Priced out of litigation?

On 9 March 2015 the Ministry of Justice announced what was, at that time, a radical change to the fee structure of issuing fast or multi track valued claims. Gone were the fixed fees for bands of claims, and in their place was a 5% charge on all claims over £10,000, with a maximum fee cap of £10,000. By way of simple comparison, under the old regime the maximum fee required for a claim of more than £300,000 was £1,920.00.

Just over a year later, on 21 March 2016, the MoJ announced further increases, including:

  1. An increase from £280 to £355 for possession claims;
  2. An increase from £155 to £255 for applications made on notice; and
  3. An increase from £50 to £100 for applications made without notice and applications made on consent.

As a result, we are now in a situation where the cost of getting into and getting out of litigation has increased at the same time that courts are placing greater emphasis on costs management and alternative dispute resolution. 

These increasing costs beg the question: why should you bother with litigation at all? Even those outside the legal profession are unlikely to have missed the headlines decrying the government’s actions, claiming quite rightly (to an extent), that the increase in fees would mean preventing access to justice for some sections of society.

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The argument about preventing access to justice, however, is only part of the story. The big, bold headlines miss the nuances of reality; it is true that the increase in upfront costs means some may baulk at issuing valid claims, but it also means that others will equally hesitate before issuing vexatious claims (or counterclaims, as the case may be). The Court system is a juggernaut dealing with thousands upon thousands of matters on a daily basis, and anyone with even the briefest of encounters with the system knows that something needed to change. While increasing costs might seem like a default answer to the problems we currently face, one hopes that in a few years’ time we will start seeing the payoff with a vastly improved judicial system.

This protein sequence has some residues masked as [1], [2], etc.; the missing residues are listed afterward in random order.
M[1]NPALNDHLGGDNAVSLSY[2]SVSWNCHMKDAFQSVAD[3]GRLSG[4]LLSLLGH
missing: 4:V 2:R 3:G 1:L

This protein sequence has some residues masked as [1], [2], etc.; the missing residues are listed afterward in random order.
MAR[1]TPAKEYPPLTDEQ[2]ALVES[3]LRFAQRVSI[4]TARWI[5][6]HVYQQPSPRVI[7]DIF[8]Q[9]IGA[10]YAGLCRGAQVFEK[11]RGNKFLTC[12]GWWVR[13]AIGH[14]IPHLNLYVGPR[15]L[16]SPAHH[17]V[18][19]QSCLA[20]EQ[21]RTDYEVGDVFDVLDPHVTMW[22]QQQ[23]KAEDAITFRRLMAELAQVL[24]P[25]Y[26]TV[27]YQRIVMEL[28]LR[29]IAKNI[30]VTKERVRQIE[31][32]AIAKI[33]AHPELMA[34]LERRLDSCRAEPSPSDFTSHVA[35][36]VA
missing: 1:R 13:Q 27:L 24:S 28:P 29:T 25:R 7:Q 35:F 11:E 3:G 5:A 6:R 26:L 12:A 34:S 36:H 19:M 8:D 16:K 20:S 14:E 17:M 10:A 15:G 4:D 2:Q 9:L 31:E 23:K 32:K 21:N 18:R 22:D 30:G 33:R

The truth though, is that most Claimants, whether they be individuals or corporate entities, care more about their own individual issues rather than the macro-economic concerns of the country as a whole. With that in mind, here are a few reasons why business should continue as usual.

  1. As the name suggests, J&P Credit Solutions provide “credit solutions”; the overarching aim is, and always has been, to ensure our client’s successfully recover the debts owed to them on a commercially viable basis. In considering whether or not those debts have been successfully recovered one must look not at individual cases, but at the entire book of debts we are instructed on. For example, of 100 cases we are instructed on only maybe 10 will become disputed, and of those 10 only a further 2 or 3 will actually go to trial. To properly compare the costs of litigation to the payoff received you have to look to the 100 cases, and not the 2 or 3 which go to trial. Litigation is not simply the process of going to trial, but includes all of the work done in advance, to obtain payment without ever issuing a claim at all.